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New Military Hospital Reintroduces 'Healthy Army Healthy Nation' Programme

A novel and innovative health approach, ‘Healthy Army Healthy Nation’, campaign, aimed to reduce disability and death (morbidity and mortality) among Army personnel due to Cardio Vascular Diseases (CVD) and Diabetes, is now on to increase awareness and prevent them from falling prey to these non-communicable diseases.

The ongoing ‘Healthy Army Healthy Nation’ campaign saw its birth as a project of the Directorate of Army Medical Services (DAMS) after it was found that many military personnel retiring in their 40s upon completion of 22 years of service, had already developed one or more of those CVD conditions that would inevitably lead to complications such as kidney failures and heart attacks during their retirement.

Lieutenant General Daya Ratnayake, Commander of the Army  as the Chief Guest and Dr P.G Mahipala, Director General of Health Services, Ministry of Health as the Guest of Honour launching the programme for this year from the floors of the new Army Hospital Monday (19) morning. Commander of the Army in his address to the occasion requested all Army personnel to make use of this opportunity and get their health condition properly examined.

Soon after lighting of the traditional oil lamp Major General Sanjeewa Munasinghe, Director General of Army Health Services welcomed the attendees to the occasion and briefed on the objective of the project.

Brigadier A.S.M Wijewardane, Executive Programme Coordinator afterwards made the introductory address regarding the programme. A multimedia presentation explained what the project is all about. 

At the invitation of Major General Sanjeewa Munasinghe, Director General, Army Health Services, the Commander of the Army took part in the programme in the new hospital complex, together with a host of other senior officers.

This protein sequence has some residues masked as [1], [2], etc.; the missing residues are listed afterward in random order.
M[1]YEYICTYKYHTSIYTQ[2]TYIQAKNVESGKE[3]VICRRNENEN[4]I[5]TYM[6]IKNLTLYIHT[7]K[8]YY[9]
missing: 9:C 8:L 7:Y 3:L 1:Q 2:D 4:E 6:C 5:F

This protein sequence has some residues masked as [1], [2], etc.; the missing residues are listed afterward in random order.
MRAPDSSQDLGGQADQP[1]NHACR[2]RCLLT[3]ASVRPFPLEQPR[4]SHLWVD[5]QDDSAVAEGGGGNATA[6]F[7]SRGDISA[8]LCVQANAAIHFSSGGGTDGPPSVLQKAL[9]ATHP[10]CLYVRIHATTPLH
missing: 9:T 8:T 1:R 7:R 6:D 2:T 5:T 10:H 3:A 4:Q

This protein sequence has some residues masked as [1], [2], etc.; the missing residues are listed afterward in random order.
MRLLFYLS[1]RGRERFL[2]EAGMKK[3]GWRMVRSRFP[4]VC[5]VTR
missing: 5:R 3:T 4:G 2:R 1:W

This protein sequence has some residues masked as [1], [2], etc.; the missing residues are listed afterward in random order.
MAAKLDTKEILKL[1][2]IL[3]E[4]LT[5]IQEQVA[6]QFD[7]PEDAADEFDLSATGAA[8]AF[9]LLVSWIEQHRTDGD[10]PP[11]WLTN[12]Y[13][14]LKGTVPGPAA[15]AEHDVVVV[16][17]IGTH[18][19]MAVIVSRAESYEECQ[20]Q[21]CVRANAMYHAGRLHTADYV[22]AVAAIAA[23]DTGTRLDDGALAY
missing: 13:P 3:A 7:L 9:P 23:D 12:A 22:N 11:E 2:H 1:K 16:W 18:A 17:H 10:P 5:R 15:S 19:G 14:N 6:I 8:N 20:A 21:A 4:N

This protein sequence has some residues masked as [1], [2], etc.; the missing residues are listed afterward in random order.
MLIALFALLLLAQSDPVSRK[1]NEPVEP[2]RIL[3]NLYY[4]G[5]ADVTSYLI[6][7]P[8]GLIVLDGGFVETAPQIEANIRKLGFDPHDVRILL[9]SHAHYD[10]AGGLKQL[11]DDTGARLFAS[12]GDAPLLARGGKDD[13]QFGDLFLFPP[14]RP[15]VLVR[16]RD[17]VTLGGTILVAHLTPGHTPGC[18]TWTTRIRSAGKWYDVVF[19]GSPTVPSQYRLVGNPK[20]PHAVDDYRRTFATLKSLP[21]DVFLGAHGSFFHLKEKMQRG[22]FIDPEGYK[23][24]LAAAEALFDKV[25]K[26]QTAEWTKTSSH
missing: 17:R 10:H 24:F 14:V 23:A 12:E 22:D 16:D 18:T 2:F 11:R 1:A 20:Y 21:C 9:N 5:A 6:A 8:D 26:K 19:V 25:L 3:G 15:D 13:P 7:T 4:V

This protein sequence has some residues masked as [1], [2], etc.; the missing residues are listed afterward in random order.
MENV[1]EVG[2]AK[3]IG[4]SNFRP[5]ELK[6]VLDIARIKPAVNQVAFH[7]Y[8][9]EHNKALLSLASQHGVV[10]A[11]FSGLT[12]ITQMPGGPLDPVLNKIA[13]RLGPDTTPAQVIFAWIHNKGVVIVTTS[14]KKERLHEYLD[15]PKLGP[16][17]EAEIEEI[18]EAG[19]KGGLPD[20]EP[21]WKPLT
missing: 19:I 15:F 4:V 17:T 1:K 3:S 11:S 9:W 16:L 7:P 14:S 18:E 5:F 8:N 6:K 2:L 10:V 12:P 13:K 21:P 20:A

A team of medical experts at Colombo Military Hospital (MH), having observed a steady increase in those diseases among Army personnel, launched the project, emphasizing the striking need for a systematic programme of health promotion, education, screening and a continuous surveillance in this direction with a six-pillar model to achieve desired results under the ‘Healthy Army Healthy Nation’ (HAHN) campaign.

This pilot programme, based on the six-pillar model began recently with a ‘Training of Trainers’ workshop at Military Hospital (MH) Colombo where 45 nurses were inducted to carry out the roles of the HAHN campaign at their respective military places of work, focusing 14 Division Headquarters in the Colombo Metropolitan. The model is to be implemented uninterruptedly in all island-wide Divisions soon after the six-month period in Colombo is over.

Establishment of a Health Education Centre at Colombo MH, Provision of literature through ‘Walk-in Information Centre’ every Tuesday at MH, Close management of new and current patients, Regular health awareness massages while in waiting at MH and through pay slips and websites, Establishment of screening and awareness raising units at peripheral units and Maximization of the impact of the campaign throughout, are the 6 main pillars of the HAHN campaign.

With the directions of Major General Sanjeewa Munasinghe, Director General, Army Health Services and Brigadier K.P Sumanapala, Director Army Medical Services, this novel health promotion campaign was spearheaded by four Consultant Physicians, Brigadier A.S.M Wijewardena, Brigadier N.K Ariyarathne, Lieutenant Colonel K.D Duminda and Lieutenant Colonel H. Jayasekara including all hospital medical staff together with the MH’s Commanding Officer Lieutenant Colonel Nishantha Pathirana with the noble intention of protecting the defenders who protected us and preventing them from becoming the victims of these diseases, Directorate of Army Medical Services said.

Heart Diseases and Strokes are two of the increasingly leading causes of death world-wide. The World Health Organization has reported that 23.3 million people will die from Cardio Vascular Diseases in 2030, in addition to the fact that over 80% of CVD deaths take place in lower and middle income countries.

In Sri Lanka, currently chronic Non-Communicable Diseases (NCDs) in particular Cardio Vascular Diseases (including Heart Disease and Stroke) and Hypertension, Diabetes, Chronic Lung Diseases and Chronic Kidney Diseases are overtaking Communicable Diseases as the dominate health problem and are now the leading cause of mortality, morbidity and disability. It has been reported that over 60% of all deaths in Sri Lanka are due to non-communicable diseases, of which 29% are due to CVDs.

The Sri Lankan government also acknowledged that this is a priority issue in the national health agenda as these diseases lower the quality of life, impair the economic growth of the country and place a heavy and rising demand on families and national budget.